I had hopes of getting to Paris where I had contacts with persons connected with the ‘Resistance’ who would give me every assistance. I pressed on and eventually came to a railway, which appeared to be going in the right direction. I followed the tracks for about a mile when I came to a railway station. Avoiding railway workers I hid up and awaited a train going in the right direction. After a while I was rewarded, a freight train was approaching and slowing down. I crossed the tracks and as it got to me I stood up and leaped at one of the wagons. I found a handhold, was dragged off my feet, but before I could haul myself on board my strength gave out and I almost fell under the wheels. My best chance had gone.

The survivors

Ted Ansfield's POW mugshot
Archie Clarke one of the two survivors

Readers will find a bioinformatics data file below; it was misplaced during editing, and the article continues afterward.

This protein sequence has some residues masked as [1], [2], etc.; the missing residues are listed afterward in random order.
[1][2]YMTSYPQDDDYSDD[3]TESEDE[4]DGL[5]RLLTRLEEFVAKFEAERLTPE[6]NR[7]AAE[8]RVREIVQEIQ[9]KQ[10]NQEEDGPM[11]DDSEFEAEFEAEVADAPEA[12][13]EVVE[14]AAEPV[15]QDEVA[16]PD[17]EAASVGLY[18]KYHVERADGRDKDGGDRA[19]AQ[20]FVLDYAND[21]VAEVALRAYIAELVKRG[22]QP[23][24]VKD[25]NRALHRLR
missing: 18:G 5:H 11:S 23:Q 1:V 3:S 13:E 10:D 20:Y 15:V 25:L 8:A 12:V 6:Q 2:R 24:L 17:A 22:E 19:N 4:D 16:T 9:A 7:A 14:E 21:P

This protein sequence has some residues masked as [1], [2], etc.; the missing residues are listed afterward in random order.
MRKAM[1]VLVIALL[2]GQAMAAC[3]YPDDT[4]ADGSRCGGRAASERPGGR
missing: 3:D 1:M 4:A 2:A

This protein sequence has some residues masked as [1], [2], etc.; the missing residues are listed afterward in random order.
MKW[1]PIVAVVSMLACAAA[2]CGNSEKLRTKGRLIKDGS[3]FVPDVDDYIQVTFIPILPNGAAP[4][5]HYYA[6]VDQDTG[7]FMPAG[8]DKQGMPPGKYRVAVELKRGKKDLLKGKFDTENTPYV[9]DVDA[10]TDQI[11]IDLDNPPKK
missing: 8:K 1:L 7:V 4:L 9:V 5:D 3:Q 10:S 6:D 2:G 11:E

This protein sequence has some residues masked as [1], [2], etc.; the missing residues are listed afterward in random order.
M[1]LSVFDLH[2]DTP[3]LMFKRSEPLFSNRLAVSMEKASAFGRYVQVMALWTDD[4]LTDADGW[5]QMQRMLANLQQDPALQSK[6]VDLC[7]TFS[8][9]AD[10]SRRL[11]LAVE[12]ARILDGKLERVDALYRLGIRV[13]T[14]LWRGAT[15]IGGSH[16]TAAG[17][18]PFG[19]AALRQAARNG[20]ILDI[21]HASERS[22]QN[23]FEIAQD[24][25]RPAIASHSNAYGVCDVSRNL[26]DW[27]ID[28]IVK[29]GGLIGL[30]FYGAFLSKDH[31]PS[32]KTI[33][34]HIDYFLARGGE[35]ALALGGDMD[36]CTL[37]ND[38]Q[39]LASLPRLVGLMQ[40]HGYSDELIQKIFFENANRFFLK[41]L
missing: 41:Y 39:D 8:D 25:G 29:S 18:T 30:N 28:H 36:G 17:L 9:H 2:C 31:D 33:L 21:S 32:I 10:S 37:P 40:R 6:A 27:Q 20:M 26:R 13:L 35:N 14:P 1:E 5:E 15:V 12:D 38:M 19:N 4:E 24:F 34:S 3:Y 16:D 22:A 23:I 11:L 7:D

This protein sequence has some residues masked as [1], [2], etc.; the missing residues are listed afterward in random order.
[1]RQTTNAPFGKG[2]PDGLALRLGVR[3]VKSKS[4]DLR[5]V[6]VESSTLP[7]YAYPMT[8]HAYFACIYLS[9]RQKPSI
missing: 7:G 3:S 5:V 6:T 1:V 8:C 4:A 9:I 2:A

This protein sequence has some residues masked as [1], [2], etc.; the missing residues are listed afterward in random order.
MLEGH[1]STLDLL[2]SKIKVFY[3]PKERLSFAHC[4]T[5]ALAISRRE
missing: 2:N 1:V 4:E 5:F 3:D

The dead

The five killed crew members were initially buried at the local cemetery. However all were later transferred to the British War Graves Cemetery in Hanover.

Beaumont, Palmer and Wilson were found in the district of Winkels, they found Meek between Winkels and Probbach.

Their parachutes hadn’t opened.

Ashworth was discovered in the district of Barig-Selbenhausen with an open parachute.

H2S airborne target radar
Ted Ansfield and his wife Ethel

Through the falling snow I followed the tracks for a few miles and collapsed beside them, not waking until dawn. I left the tracks and picked up a road running parallel. It took me to a small town. In all of my six days as a fugitive I had never dared to come into close contact with people. I now became incautious, wrapped my scarf around my head to cover my growth of beard and entered the little town. In the main street I noticed a policeman talking to a man in a long leather coat and felt hat. I watched their reflections in a shop window and noticed that one was pointing in my direction. I casually sauntered down the street and out of the corner of my eye I could see that I was being followed.